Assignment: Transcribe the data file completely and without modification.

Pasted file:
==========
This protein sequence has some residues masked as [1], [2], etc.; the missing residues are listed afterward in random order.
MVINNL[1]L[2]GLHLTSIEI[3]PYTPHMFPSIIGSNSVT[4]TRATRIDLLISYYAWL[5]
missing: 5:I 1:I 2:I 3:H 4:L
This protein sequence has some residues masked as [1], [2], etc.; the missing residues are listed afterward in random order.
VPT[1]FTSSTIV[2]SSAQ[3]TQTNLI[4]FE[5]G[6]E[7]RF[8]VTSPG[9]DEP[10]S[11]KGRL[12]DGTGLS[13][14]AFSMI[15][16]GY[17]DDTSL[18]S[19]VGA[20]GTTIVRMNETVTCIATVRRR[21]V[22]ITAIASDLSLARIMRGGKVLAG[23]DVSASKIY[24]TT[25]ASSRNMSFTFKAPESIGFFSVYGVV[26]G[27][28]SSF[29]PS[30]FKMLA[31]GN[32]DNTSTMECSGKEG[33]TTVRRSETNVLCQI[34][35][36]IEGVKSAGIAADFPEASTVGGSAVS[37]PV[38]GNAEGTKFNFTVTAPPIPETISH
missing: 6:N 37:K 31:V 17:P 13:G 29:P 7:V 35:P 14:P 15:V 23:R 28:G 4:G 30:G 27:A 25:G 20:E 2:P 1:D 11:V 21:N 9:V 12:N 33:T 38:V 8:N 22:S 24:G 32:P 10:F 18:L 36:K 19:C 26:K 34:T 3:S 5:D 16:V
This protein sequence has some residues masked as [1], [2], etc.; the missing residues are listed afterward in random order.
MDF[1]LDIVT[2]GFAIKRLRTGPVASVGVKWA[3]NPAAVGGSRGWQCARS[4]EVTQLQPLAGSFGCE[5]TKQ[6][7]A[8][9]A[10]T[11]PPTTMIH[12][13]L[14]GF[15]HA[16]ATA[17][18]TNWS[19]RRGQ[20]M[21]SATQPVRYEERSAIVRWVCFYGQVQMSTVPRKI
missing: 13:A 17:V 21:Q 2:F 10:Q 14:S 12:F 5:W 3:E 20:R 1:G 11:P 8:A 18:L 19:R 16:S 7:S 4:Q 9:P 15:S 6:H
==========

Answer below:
This protein sequence has some residues masked as [1], [2], etc.; the missing residues are listed afterward in random order.
MVINNL[1]L[2]GLHLTSIEI[3]PYTPHMFPSIIGSNSVT[4]TRATRIDLLISYYAWL[5]
missing: 5:I 1:I 2:I 3:H 4:L
This protein sequence has some residues masked as [1], [2], etc.; the missing residues are listed afterward in random order.
VPT[1]FTSSTIV[2]SSAQ[3]TQTNLI[4]FE[5]G[6]E[7]RF[8]VTSPG[9]DEP[10]S[11]KGRL[12]DGTGLS[13][14]AFSMI[15][16]GY[17]DDTSL[18]S[19]VGA[20]GTTIVRMNETVTCIATVRRR[21]V[22]ITAIASDLSLARIMRGGKVLAG[23]DVSASKIY[24]TT[25]ASSRNMSFTFKAPESIGFFSVYGVV[26]G[27][28]SSF[29]PS[30]FKMLA[31]GN[32]DNTSTMECSGKEG[33]TTVRRSETNVLCQI[34][35][36]IEGVKSAGIAADFPEASTVGGSAVS[37]PV[38]GNAEGTKFNFTVTAPPIPETISH
missing: 6:N 37:K 31:V 17:P 13:G 29:P 7:V 35:P 14:P 15:V 23:R 28:G 4:G 30:G 27:A 25:G 20:E 2:P 1:D 11:V 21:N 9:V 12:N 33:T 38:V 8:N 22:S 24:G 32:P 10:F 18:L 36:K 19:C 26:K 34:T 3:S 5:D 16:V
This protein sequence has some residues masked as [1], [2], etc.; the missing residues are listed afterward in random order.
MDF[1]LDIVT[2]GFAIKRLRTGPVASVGVKWA[3]NPAAVGGSRGWQCARS[4]EVTQLQPLAGSFGCE[5]TKQ[6][7]A[8][9]A[10]T[11]PPTTMIH[12][13]L[14]GF[15]HA[16]ATA[17][18]TNWS[19]RRGQ[20]M[21]SATQPVRYEERSAIVRWVCFYGQVQMSTVPRKI
missing: 13:A 17:V 21:Q 2:F 10:Q 14:S 12:F 5:W 3:E 20:R 1:G 11:P 8:A 18:L 19:R 16:S 7:S 4:Q 9:P 15:S 6:H